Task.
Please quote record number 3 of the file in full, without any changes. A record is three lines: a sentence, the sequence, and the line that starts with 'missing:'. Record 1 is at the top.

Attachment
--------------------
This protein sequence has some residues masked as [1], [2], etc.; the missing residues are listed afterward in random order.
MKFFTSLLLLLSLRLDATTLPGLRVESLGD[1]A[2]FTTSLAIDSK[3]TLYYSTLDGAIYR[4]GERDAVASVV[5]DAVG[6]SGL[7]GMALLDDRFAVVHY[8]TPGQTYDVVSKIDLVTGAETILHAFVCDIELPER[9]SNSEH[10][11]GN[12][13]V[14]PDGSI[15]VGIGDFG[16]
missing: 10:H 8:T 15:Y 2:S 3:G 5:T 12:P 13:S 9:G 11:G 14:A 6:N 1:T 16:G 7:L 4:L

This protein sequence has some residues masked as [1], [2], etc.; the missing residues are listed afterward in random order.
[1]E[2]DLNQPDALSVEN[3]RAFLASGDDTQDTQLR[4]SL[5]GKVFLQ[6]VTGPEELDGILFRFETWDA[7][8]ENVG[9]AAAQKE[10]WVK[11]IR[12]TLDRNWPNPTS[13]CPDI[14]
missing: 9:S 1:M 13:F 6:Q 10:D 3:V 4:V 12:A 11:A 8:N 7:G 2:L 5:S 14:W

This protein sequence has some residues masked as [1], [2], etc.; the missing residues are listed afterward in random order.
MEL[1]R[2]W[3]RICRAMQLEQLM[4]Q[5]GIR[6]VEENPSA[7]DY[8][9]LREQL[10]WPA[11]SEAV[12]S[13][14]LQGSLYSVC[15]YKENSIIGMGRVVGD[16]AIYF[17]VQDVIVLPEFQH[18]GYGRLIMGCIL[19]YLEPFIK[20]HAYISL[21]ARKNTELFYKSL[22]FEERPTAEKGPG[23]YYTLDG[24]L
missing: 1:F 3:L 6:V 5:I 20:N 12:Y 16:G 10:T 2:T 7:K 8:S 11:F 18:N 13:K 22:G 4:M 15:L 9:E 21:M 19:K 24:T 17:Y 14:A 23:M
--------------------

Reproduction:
This protein sequence has some residues masked as [1], [2], etc.; the missing residues are listed afterward in random order.
MEL[1]R[2]W[3]RICRAMQLEQLM[4]Q[5]GIR[6]VEENPSA[7]DY[8][9]LREQL[10]WPA[11]SEAV[12]S[13][14]LQGSLYSVC[15]YKENSIIGMGRVVGD[16]AIYF[17]VQDVIVLPEFQH[18]GYGRLIMGCIL[19]YLEPFIK[20]HAYISL[21]ARKNTELFYKSL[22]FEERPTAEKGPG[23]YYTLDG[24]L
missing: 1:F 3:L 6:V 5:I 20:N 12:Y 16:G 10:T 2:T 7:K 8:S 11:F 18:N 13:K 22:G 4:M 15:L 9:E 21:M 19:K 24:T 17:Y 14:A 23:M